In a continuation of my post from yesterday, I am not aware of any single indicator that can tell us when a market crash will occur. (I wish I were!) So, what I have done is reviewed previous significant market downturns and determined some common contributory factors that make sense in theory, as well as empirically.
Identifying past downturns
The following chart shows the change, year-on-year, in the S&P 500 Index and provides a nice summary of declines over the past 40 years. If we limit our view to instances when the decline was greater than 20 percent or so, we get the following periods:
This is a pretty good sample, so let’s take a look at some potential factors that may have contributed to each market crash. Today, I’ll focus on market-based indicators, and tomorrow I’ll take a look at more general gauges. Next week, I’ll combine them to see what the ensemble indicates about the near future of the market.
In theory, changes in how investors value the market should show up in actual prices, and the change in investor opinion should precede that price change. The following chart is not all that clear, but the point I want to make is that, for the two events we can see most clearly (2000 and 2008), the rate of change of the Shiller P/E did start declining well before prices dropped the most on a year-to-year basis. You can also see this, although less clearly, in 1983 and 1987. That said, there have also been false alarms, such as in 2004—and for the past couple of years.
Even so, with the growth rate of the Shiller P/E moving into negative territory in recent months, this metric seems to suggest that a sharper decline is possible.
Margin debt in the markets
Typically, as markets rise, people borrow more and more until the bubble pops, and they have to sell to pay their loans. We should therefore, in theory, be able to track spikes in margin debt and use that as an indicator for a potential crash.
In practice, the relationship is less clear cut. Although we did see spikes in margin borrowing in 2000 and 2008, which collapsed before the market dropped, recently we have seen a slow decline in the growth rate of debt, rather than a spike.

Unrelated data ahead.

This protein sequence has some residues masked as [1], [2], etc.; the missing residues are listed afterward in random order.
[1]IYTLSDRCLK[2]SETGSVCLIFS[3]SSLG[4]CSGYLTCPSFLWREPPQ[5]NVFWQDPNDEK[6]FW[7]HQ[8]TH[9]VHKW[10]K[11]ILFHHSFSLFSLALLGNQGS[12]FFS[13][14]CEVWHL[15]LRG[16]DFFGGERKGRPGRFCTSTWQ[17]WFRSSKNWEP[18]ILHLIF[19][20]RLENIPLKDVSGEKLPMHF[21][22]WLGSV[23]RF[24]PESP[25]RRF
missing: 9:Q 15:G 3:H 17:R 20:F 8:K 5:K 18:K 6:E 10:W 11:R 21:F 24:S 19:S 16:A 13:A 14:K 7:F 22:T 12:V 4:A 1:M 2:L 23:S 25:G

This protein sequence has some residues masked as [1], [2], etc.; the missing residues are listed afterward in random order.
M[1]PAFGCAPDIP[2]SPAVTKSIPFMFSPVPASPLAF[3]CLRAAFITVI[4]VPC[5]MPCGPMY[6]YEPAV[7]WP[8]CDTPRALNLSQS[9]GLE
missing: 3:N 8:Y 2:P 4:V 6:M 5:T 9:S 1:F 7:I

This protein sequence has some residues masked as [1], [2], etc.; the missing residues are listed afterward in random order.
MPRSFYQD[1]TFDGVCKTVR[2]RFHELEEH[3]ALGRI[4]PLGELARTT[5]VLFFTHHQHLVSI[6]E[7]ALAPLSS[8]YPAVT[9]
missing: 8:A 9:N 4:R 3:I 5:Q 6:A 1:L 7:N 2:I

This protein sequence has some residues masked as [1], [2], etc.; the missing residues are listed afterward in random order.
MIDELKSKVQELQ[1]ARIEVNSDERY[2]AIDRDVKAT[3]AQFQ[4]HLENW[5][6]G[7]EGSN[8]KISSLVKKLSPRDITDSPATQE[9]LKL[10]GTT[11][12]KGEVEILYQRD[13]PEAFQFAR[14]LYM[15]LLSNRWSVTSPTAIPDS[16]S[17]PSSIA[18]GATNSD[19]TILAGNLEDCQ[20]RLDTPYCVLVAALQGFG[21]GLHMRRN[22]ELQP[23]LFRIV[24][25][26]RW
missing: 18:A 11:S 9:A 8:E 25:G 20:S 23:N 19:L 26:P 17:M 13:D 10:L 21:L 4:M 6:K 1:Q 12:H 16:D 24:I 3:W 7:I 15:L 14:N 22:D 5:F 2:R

In fact, in absolute terms, margin debt has topped out and started to decline, even as the market has pulled back. This indicator seems to show that while margin debt remains high, the market has not seen the kind of spiked borrowing that in the past led to a large correction.
The Buffett indicator
The final market indicator today is the change in the ratio of market capitalization to GDP—an indicator favored by Warren Buffett. If investors are optimistic, in theory, they will bid up stocks to a higher level, but a change in that optimism will show up before a significant price decline.
Looking at the past 20 years, we can see that a drop in the annual change of the market cap-to-GDP ratio to below zero did precede the declines in 2000 and 2008. As we are moving into a similar scenario right now, this suggests that a significant decline is possible. Earlier periods are less predictive, but the relationship remains.
Alert readers will note that these metrics show up in the Bubble Trouble post, last updated a couple of months ago. This is deliberate—warning indicators can, hopefully, be used in a proactive way as well.
The picture remains unclear
So, what have we got? A mixed set of indicators, based on the market, and while they are suggestive, they are not sufficient on their own to determine whether we’ll see another market crash. Tomorrow, therefore, we will look at a broader array of warning signs to try to get a clearer picture.
The S&P 500 Index is a broad-based measurement of changes in stock market conditions based on the average performance of 500 widely held common stocks.